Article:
GOLDSBORO, N.C. — Waterkeeper Alliance and Sound Rivers have discovered a large coal ash spill into the Neuse River from the Duke Energy H.F. Lee facility, 10 miles upstream of Goldsboro, NC. A substantial but undetermined amount of coal ash was found floating on the surface of the river in a layer over one inch thick. See video here.
The spill came from at least one of three inactive coal ash ponds containing more than one million tons of exposed coal ash. The ponds had been submerged by Hurricane Matthew flood waters for more than seven days until flood waters receded over the weekend. Fly ash coated tree branches as much as seven feet above the river surface, indicating the spill began no later than last Tuesday, when the water level reached a record flood stage.
Independent microscopic analysis confirmed the white material is fly ash particles known as cenospheres, a waste product of coal combustion.
Matthew Starr, Upper Neuse Riverkeeper, said, “This spill is easily visible to anyone in a boat. The area looks like a winter wonderland of toxic coal ash as it has coated the water and trees. It is hard for me to understand how both Duke Energy and state regulators failed to notice such a large area of coal ash contaminating the Neuse River when they claim to have inspected these very ash ponds on Saturday.”
On Saturday, October 15, Duke Energy issued a press release stating:
“Site inspections at the H.F. Lee Power Plant in Goldsboro, N.C., today confirm there was only very minor erosion of material from an inactive coal ash basin on the site.
The majority of that material, which includes coal ash, remained very close to the inactive basin, on the berm or a few feet away on the basin roadway. The state team that inspected the facility determined that the amount of material that was displaced would not even fill the bed of an average pickup truck.”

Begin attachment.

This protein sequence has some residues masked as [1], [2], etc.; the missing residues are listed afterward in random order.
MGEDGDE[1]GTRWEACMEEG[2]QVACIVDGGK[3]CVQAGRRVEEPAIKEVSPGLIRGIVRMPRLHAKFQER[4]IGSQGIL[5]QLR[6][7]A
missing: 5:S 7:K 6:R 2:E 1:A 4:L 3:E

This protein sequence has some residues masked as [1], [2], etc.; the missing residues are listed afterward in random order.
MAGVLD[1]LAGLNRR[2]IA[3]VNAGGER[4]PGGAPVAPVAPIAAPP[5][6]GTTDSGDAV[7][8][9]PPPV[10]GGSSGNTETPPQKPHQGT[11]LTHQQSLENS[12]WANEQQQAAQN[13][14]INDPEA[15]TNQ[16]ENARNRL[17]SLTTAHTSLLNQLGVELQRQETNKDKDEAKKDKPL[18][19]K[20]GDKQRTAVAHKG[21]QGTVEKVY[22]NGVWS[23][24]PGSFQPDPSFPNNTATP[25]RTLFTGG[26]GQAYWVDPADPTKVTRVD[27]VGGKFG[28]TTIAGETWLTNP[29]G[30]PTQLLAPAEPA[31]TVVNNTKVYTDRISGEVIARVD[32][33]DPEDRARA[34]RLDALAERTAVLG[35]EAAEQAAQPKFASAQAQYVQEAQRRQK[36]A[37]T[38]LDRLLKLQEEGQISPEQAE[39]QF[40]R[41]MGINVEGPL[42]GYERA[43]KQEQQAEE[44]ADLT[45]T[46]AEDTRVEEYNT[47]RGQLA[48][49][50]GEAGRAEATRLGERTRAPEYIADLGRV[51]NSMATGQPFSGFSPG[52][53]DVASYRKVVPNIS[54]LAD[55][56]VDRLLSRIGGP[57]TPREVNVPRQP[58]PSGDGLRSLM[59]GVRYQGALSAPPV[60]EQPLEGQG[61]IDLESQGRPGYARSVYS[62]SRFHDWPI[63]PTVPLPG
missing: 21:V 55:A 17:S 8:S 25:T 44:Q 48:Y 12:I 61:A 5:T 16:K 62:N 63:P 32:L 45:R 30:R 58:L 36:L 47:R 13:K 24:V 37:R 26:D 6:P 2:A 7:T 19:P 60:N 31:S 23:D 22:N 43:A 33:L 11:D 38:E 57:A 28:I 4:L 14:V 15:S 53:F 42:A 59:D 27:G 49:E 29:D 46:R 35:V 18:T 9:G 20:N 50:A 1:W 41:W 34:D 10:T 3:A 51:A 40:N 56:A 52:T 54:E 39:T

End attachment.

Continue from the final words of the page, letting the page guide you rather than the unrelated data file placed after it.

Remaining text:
“When a raging river floods over one million tons of coal ash, you’re obviously going to get more than a pickup truck’s worth of ash polluting the river,” said Waterkeeper Alliance staff attorney Pete Harrison. “It was very troubling to discover such a large amount of ash in the river, especially knowing that untold amounts of ash have been washing out of these ponds for more than a week now. It’s baffling how Duke Energy could be so oblivious to such an obvious spill, and how state regulators continue to look the other way when it comes to Duke’s coal ash problems.”
Four of five retired coal ash ponds at the H.F. Lee plant near Goldsboro, NC were inundated for at least 7 days. The submerged ponds contain over one million tons of coal ash, spread in a layer between four and ten feet thick across an area the size of 130 football fields. In a 2015 site assessment, Duke Energy reported high levels of toxic heavy metals in the flooded ponds, including arsenic, antimony, and thallium.
Last week at the H.F. Lee facility, Duke Energy failed to identify a breach in a cooling pond dam the size of a school bus for as much as 24 hours before a local news helicopter spotted the collapsed dam and reported it to officials.
Waterkeeper Alliance and North Carolina Riverkeepers have conducted aerial patrols of eastern North Carolina for the last 7 days. Our photos of this most recent coal ash spill are available on Waterkeeper Alliance’s Flickr page.